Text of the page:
At Sunday school this week we focused on the story of the 10 lepers Jesus healed and how only one returned to thank Jesus.
I like to think I would be the grateful person who thanks Jesus, but I suspect, deep down, that I would more likely be one of the nine who didn’t return to thank him right away. I would get distracted or figure I would thank Jesus later. I would almost certainly want to rush off to see my family when I hadn’t seen them in so long.
That, I think, is one of the challenges with being grateful—that it isn’t always a quick “thanks” for holding the door or passing the gravy boat. Sometimes it requires more. We might need to put our plans on hold to come face to face with Jesus and thank Him. We might have to fall on our knees and acknowledge that we cannot do anything without His healing, His power, and His mercy.
It’s easy to be grateful in the happy moments, when the turkey and stuffing are on the table and a fresh pumpkin pie awaits. But can we also be grateful in the darker moments, the lonelier times, the times when we are hurting or still waiting to be healed?
A truly grateful heart might be harder to develop than I want to admit.
“God knows best,” Blessed Solanus Casey wrote, “and, while we’ll still hope for a favorable surprise, we can hardly do better than not only being resigned to whatever God permits but even beforehand to thank Him for His mercifully loving designs.”
That’s the perspective of a saint, to be ready and willing to be grateful to God for whatever life brings. That’s a challenge—and a big one. It seems daunting in the moments when we are hurting or uncertain or waiting for the sun to break through the clouds as it did for the people who had leprosy.
And often Thanksgiving comes at those sad times, as loss stands front and center.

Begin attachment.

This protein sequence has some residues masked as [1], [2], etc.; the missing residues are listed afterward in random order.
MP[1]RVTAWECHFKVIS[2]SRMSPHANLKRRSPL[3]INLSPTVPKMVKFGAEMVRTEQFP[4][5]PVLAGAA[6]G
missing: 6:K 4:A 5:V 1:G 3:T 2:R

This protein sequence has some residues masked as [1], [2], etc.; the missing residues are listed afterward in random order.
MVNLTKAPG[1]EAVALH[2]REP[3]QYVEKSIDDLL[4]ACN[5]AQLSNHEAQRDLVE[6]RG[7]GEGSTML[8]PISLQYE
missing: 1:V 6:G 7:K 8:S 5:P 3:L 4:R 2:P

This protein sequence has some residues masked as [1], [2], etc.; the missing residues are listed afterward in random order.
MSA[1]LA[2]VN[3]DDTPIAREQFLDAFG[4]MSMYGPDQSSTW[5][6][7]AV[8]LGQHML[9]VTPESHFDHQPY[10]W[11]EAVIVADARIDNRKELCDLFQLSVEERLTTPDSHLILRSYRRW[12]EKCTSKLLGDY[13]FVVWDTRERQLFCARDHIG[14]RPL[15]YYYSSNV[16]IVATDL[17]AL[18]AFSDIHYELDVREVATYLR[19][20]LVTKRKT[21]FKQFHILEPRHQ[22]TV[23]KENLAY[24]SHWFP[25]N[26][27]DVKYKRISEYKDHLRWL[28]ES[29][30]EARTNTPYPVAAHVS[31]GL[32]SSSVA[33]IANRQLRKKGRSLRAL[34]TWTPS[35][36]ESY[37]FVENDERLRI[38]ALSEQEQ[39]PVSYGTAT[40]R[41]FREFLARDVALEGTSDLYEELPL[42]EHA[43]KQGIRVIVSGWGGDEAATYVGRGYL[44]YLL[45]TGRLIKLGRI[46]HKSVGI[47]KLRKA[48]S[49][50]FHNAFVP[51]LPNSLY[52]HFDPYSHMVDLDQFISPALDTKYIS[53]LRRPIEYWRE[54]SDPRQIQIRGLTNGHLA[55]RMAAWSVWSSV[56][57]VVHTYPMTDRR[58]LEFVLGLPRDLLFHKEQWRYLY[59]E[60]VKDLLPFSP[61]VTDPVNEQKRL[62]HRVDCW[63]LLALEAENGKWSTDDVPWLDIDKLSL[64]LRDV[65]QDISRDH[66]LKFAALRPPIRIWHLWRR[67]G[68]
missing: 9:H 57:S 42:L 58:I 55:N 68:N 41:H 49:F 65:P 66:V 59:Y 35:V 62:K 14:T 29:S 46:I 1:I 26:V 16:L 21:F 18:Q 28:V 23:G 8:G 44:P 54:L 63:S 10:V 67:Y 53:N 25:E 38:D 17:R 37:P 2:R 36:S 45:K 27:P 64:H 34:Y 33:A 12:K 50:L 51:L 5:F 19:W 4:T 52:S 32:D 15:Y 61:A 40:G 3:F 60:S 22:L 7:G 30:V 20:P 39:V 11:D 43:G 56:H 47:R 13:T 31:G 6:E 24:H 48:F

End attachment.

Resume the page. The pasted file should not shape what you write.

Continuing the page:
Last night at the grocery store, the cashier who was ringing up my groceries didn’t recognize one of the vegetables I was buying. I told her what it was, and she apologized for not knowing. Then she said, “My mother would have known. She had all these recipes, but I’m not a cook like she was.”
As the conversation continued, I learned that she would be celebrating her first Thanksgiving without her mother, a woman who loved to cook and did it well.
I keep thinking of that cashier, how she’s weighing sweet potatoes and ringing up can after can of cranberry sauce and lugging turkeys and hams across the scanner. She’s helping prepare others’ Thanksgiving dinners just by keeping them moving through the line and out of the store. And she’s doing it with both sadness and a smile.
This Thanksgiving, I am grateful for the many blessings in my life—and there are so, so many. But I am also trying to be grateful for some of the challenges too, some of the burdens I would happily leave by the side of the road. Maybe they are helping me grow in some way I can’t understand.
“Jesus does not ask for great achievements,” St. Therese of Lisieux said, “only surrender and gratitude.”
So simple and so difficult all at once.
May your Thanksgiving be full of blessings and gratitude. And would you please join me in praying for the woman I encountered in the grocery store and all those for whom this will be a difficult holiday?